Panda Bear Meets The Grim Reaper
When the seminal Panda Bear album Person Pitch came out in 2007, it was difficult to envision the structural arc that Noah Lennox’s boldest statement would build along with its 2004 predecessor, the collection of meditative hymns called Young Prayer. Recorded as a parting gift to Lennox’s terminally-ill father, Prayer was sparse in production, featuring little more than an acoustic guitar and a tape recorder in his parents’ attic, with plenty of loaded room for the singer’s chorally honed voice. Out of the silence came Person Pitch, the Lisbon sampler transmission, exploding with exuberant neon vigor. Now, with a title already alluding to the resolution of a sequence, Panda Bear Meets The Grim Reaper’s deeper and increasingly fluid explorations into the vernacular of electronic music have somewhat paradoxically surfaced a tether to the monastic origins of Lennox’s singular vocal style.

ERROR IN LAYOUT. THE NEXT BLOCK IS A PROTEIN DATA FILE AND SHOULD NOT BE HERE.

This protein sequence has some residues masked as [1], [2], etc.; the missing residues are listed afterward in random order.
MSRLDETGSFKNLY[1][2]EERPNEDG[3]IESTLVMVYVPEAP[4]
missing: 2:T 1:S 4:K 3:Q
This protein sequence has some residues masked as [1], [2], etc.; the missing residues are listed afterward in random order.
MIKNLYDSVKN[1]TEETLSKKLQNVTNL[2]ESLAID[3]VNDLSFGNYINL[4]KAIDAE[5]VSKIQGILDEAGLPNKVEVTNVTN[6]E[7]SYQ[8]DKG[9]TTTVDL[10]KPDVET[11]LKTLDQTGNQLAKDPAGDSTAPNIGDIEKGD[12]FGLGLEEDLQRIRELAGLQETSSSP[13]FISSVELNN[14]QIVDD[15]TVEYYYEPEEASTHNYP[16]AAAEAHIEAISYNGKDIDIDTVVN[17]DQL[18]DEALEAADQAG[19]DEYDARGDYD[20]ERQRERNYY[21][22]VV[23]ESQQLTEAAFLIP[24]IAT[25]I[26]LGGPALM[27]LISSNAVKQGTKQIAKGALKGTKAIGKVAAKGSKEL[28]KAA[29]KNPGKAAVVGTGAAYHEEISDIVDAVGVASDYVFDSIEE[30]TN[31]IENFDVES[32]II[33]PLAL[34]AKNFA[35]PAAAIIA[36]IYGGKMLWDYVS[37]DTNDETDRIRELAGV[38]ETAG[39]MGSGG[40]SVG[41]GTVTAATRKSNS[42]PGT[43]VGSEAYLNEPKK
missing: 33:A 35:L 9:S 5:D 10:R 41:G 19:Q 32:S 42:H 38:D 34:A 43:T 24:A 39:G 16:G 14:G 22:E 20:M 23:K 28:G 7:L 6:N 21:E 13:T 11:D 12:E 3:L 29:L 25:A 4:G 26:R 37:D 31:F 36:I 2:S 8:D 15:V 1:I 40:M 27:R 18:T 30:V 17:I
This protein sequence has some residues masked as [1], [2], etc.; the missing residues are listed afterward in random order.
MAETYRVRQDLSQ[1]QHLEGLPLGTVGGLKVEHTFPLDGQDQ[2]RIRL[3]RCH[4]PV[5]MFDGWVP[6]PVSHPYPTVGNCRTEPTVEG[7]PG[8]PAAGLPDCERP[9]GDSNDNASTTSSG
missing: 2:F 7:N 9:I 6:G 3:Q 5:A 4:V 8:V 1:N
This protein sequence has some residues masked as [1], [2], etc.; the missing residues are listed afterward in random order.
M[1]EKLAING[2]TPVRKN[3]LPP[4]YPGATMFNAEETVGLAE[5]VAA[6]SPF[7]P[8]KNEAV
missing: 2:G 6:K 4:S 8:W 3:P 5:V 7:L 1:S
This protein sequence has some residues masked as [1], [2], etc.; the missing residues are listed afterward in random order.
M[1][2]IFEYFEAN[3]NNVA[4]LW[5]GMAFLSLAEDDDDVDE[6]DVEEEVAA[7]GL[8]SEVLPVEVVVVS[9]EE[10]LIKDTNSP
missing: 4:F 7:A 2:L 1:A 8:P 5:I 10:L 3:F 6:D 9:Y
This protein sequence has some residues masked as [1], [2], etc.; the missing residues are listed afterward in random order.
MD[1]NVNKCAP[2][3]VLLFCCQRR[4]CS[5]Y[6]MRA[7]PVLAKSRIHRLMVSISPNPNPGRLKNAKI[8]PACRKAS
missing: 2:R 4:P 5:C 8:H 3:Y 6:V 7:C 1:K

Thanks are due to Pete “Sonic Boom” Kember for willing his own absorption into the Panda Bear sound, his production chops facilitating Lennox’s move to treated guitars on the troubled, unsung Tomboy, and on ahead to the synthesizer menagerie of Grim Reaper. As Lennox has grown a family of his own, the according progression of musical dynamism has further revealed his bloodlines. Nostalgic album highlight “Boys Latin” is a madrigal evocative of the Prayer exercise, “Track 5.” The arpeggiated harps on “Tropic of Cancer” help hold aloft a solemn elegy to Lennox’s late father. Finally, the triumphant catharsis of closer “Acid Wash” marks a shedding of skin, oscillating with blurry frequency from boy to man, son to father, obscurity to clarity, life to death, even innocence to guilt. “Laugh (into) the chasm,” the artist proclaims. It’s a fitting farewell, and we should count ourselves lucky to witness what will come of Noah Lennox in the astonishing vacancy of this album’s animal namesake.